The first two words that came to mind when I got my first look at – and feel for – Double Dragon iOS’ interface were: “Oh, no.” Screenshots reveal most of the issues the average player is going to have with the game: an unfortunately non-transparent user display takes up too much onscreen real estate for its own good, while the “jump” and “special” virtual buttons are such different sizes from the normal attack buttons as to feel simply non-ergonomic. In addition, there’s an odd quirk to running that will throw brawler vets completely off at first. In most games with running functionality the player would simply double-tap the appropriate direction on the virtual D-pad, right? Well, in Double Dragon iOS, the D-pad essentially remembers whether it’s in a walking or a running state, and these weird states of being alternate with each tap in a specific direction. So if the player taps once on the right side of the virtual D-pad the character will walk; wait a millisecond or an entire minute – it makes no difference – and tap again to the right, and then the character will auto-run in that direction. The secret sounds simple enough when revealed in writing, but in practice the possibilities for hair-pulling are considerable.
The old adage that time heals all wounds could not be more applicable here. After spending a very flustered half hour with Double Dragon‘s user interface, I discovered that it isn’t nearly the train wreck I thought at first — thankfully the touch sensitivity itself is reliable enough that familiarity with its virtual button activation areas and running quirk cleared up all the frustrations I was prepared to pour into the review, and I started having great fun with the deep combat system. The player may avail him or herself to an “automatic” control option that switches the four-button interface to a simpler three-button setup, but this a nonstarter inasmuch as the cost of simplification is the complete removal of certain maneuvers from the player’s grasp. Familiarizing oneself with the default four-button layout is far more rewarding than taking the easier route here. All in all, Double Dragon‘s lack of an auto save feature should be the greater concern for anyone willing to put a bit of work into mastering the game’s interface.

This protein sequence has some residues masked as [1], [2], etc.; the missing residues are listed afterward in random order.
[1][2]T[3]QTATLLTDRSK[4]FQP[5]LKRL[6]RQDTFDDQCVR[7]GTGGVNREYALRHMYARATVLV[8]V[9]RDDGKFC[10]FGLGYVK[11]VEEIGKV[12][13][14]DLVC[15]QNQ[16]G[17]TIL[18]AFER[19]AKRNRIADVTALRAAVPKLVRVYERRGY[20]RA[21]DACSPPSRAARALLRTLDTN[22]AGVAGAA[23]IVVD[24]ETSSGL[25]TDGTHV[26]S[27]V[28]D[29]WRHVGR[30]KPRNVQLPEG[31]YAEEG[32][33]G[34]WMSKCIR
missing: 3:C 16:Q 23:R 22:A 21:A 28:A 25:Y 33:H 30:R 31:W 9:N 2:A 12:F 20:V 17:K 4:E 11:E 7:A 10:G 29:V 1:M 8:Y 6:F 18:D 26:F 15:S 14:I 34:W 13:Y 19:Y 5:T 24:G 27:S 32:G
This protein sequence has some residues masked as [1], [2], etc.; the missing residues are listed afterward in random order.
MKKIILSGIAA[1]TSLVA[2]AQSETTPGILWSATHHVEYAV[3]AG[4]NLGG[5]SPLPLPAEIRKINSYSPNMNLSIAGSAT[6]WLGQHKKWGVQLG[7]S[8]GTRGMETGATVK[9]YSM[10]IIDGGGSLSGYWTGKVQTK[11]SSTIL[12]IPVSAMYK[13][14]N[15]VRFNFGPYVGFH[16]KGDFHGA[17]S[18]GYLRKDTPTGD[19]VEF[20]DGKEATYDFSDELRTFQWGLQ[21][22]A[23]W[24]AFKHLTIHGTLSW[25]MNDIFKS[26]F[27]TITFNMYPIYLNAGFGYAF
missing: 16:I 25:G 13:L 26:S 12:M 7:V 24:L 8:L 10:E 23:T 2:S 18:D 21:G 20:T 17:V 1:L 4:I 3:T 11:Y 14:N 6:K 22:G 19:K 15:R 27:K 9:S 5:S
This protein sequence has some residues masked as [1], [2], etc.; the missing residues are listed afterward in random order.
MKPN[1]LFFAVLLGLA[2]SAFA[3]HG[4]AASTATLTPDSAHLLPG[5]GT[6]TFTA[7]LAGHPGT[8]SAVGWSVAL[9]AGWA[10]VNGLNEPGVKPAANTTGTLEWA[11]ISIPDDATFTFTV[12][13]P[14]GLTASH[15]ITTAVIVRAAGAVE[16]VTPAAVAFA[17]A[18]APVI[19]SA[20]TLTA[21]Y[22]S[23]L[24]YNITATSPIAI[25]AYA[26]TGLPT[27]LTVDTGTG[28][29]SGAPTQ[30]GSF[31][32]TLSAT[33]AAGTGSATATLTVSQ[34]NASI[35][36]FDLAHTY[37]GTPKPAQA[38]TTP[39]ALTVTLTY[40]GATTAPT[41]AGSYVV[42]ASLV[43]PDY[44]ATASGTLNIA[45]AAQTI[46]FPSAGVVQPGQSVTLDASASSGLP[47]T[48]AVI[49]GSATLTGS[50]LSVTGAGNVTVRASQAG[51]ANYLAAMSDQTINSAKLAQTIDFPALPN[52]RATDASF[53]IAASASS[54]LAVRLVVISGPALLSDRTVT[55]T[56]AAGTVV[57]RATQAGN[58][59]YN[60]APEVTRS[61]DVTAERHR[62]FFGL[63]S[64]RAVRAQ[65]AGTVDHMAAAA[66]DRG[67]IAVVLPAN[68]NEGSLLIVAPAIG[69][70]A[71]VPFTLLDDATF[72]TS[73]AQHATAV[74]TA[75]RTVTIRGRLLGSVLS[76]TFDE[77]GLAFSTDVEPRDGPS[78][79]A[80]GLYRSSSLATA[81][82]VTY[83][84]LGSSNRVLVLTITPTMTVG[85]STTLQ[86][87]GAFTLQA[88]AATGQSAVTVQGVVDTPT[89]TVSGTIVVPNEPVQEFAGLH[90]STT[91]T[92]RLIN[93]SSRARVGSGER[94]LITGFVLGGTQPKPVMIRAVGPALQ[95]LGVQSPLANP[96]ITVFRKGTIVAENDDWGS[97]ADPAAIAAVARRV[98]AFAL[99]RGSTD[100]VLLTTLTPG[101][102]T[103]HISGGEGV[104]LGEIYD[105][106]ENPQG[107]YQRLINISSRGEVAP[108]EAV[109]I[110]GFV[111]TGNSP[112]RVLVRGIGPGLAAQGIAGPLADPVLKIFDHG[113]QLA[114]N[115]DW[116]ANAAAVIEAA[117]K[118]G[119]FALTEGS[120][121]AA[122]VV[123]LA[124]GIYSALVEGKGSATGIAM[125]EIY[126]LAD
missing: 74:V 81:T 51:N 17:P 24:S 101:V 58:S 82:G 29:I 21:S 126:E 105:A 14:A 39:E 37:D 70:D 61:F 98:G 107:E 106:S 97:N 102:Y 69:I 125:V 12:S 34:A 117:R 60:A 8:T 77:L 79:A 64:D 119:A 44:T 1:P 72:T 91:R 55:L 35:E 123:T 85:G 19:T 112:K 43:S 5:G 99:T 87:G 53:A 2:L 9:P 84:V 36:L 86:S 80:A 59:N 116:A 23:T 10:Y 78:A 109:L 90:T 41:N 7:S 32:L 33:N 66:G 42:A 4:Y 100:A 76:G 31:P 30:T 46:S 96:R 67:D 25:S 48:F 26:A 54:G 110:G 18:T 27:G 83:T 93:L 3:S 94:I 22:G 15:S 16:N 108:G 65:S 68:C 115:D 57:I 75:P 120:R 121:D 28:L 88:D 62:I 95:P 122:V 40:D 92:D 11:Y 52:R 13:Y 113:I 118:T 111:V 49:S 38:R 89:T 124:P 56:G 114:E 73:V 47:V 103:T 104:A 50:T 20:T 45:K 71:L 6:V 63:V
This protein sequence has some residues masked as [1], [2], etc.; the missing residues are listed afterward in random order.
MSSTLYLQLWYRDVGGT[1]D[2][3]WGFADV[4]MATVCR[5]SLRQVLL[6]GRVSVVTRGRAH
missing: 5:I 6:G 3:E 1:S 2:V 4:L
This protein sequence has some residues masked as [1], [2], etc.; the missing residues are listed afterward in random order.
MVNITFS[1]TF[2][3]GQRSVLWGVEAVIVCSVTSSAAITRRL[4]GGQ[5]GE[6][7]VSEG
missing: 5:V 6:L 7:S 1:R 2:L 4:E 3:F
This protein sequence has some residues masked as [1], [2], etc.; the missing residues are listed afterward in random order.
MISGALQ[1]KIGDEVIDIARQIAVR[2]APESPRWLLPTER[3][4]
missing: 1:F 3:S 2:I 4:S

Anyone wishing for a straight port of the original arcade version of Double Dragon will be in for a rude awakening the moment they lay eyes on the iOS edition’s trendy comicbook-friendly aesthetic, but after spending quality time with this rendition I wouldn’t have it any other way. Character sprites are all well animated if a tad on the small side, and the updated soundtrack manages an eclectic rock feel that reminded me of great times spent with this genre during my childhood.
How much mileage a player will get out of Double Dragon‘s iOS release depends wholly on how much work he or she is willing to put in: one runthrough of the single player mode will take between one and two hours, but incentive for repeated playthroughs can make for an addicting ten to twelve hours.
iFanzine Verdict: An uneven overhaul of the original Double Dragon that excels in some areas but also suffers from a few considerable drawbacks. The iOS edition caters extremely well to Beat ’em Up genre fans with its depth and replay value, but approach with caution if the absence of an auto save feature or the presence of a steep user interface learning curve are make-or-break issues.
Addendum: Interface improved